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Fuel Theft: A victimless crime that is crippling small business

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The Victorian Government’s  parliamentary inquiry into fuel theft at service stations comes as record numbers of drive-offs plague operators around Australia.

Police Minister Wade Noonan announced the move this month as the Australian Association of Convenience Stores released its 2015 State of the Industry report showing petrol theft was up 6.8 per cent nationally for the 2014 calendar year.


Image by John Phelan

The crime on average now costs the convenience industry about $66 million, creating major flow-on effects for franchisees and store operators from the city to the outback.

Association chief executive Jeff Rogut said all states needed to take urgent action on an issue that hit motorists and small business directly in the hip pocket.

“Petrol is a very low margin product, meaning petrol theft has a direct and significant impact on retailers,” he said.

“On average store owners are losing around $220 a week from people driving off without paying for petrol.

“It comes straight off the bottom line, besides which there are safety issues.”


It’s an inquiry other states will be watching keenly.

In NSW, data has been confused by changes in late 2013 requiring service stations to report theft by completing a form to be submitted to police using old-school facsimile technology.

Operators, the business community and the Bureau of Crime Statistics and Research have raised  concerns over the change, which they say reduces reporting and falsely represents the true extent of the problem.

Bureau of Crime Statistics and Research analysis suggest fraud across the state is steadily increasing, with petrol theft its most common form behind credit card fraud.

BOSCAR research published in December shows fuel drive-offs made up 30 per cent of the recorded incidences of fraud in the previous year, bucking the trend of decreases in other types of crime.

One fifth of the cases involved using stolen or swapped licence plates in an attempt to stop identification.

The largest theft occurred when a truck driver paid a fuel bill of about $200, then returned to his vehicle and took another $477 of fuel before driving off without paying.

In Queensland, ongoing incidents like the case of the  petrol thief caught on camera at Tweed Heads this month show how the crisis has escalated over recent years, with police there also linking the problem strongly to vehicle plate theft.

The number of reported drive-offs in Queensland tripled in the five years to 2014, with most incidents concentrated in the more densely populated south-eastern corner of the state including Brisbane, the Gold Coast and Logan.

The Service Stations Association’s Colin Long has said the increase is a sign more people are doing it so tough they are choosing the break the law.

But Michael Roth from the RACQ said while high fuel prices were a factor, drive-offs remained a crime.

He said there were 5000 drive-off thefts in south-east Queensland in the year to September 2014.

"Fuel prices are high so there is more to be gained. But really this is a criminal activity and it's strongly linked with vehicle theft and number plate theft.”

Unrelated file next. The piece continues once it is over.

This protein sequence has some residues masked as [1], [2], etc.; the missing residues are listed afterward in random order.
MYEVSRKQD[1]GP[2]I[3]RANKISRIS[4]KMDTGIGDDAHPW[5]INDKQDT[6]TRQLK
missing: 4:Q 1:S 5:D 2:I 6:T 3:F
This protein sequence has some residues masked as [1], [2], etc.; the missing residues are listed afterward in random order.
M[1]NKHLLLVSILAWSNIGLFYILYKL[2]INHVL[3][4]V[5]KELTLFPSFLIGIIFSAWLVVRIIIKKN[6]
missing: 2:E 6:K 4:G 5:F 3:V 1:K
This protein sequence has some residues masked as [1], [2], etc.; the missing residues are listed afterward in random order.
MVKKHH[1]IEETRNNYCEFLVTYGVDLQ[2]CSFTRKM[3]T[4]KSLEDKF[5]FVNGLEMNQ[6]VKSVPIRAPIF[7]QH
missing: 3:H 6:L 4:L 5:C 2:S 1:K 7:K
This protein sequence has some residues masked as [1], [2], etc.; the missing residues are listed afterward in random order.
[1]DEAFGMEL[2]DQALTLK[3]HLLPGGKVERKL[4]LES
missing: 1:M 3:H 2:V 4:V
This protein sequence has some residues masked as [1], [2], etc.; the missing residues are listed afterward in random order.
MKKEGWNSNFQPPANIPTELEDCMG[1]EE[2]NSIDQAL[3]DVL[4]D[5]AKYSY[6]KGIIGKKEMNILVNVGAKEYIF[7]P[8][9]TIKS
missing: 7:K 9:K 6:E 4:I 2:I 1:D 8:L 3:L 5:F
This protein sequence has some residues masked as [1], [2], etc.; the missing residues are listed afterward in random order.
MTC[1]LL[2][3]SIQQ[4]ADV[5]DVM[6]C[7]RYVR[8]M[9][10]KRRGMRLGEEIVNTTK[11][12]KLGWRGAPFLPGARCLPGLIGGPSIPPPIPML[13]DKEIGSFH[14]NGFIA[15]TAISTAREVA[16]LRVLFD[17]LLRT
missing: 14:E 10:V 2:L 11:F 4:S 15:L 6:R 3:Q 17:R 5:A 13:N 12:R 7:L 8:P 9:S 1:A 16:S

"This is not a story about poor motorists taking fuel. This is a story about criminal activity.”

On the west coast, the Motor Trade Association of WA has estimated the annual cost of fuel drive-offs at $6 million.

Association chief Steve Moir said police lacked the resources to follow up on reports and called for changes in the law to make fuel theft a crime.


In the end, leading industry figures agree it’s the retailers and the customers who pay the price for fuel theft.

At the very least, small businesses – and their staff – are hurting, and not just in the hip pocket.

United Petroleum Casey franchise owner Fady Rezk was injured on February 3 when he was carried for 30m on the bonnet of a car during a  petrol drive-off.

He said there were about six drive-offs a week at his service station.

“Three weeks ago we had a drive-off on diesel from a truck that took $745, and that’s still under the premium for insurance.

“People think the one paying for the fuel is a big, huge company, but actually it comes from our salaries.”

Michael Roth in Queensland said higher fuel prices were a likely result if the problem continued unchecked.


It’s uncertain what  solutions to fuel theft the Victorian inquiry will find.

Jeff Rogut believes the answer could include a combination of tougher laws and new technology.

However he doesn’t think forcing retailers to install costly prepay systems is the answer, because they limit opportunities to sell consumers other convenience products at the register after filling up.

Instead, Rogut has suggested options including a loss of licence demerit points and heavy fines.

Other systems which have shown potential in areas including Queensland’s highest risk spots include having customers look at a closed-circuit TV camera before the pump is turned on to allow easy identification.

For Victorian operators and others nationwide, the consensus is that as they continue to search for the solution on how to stop the steady erosion of their bottom line, the inquiry’s December reporting deadline can’t come soon enough.

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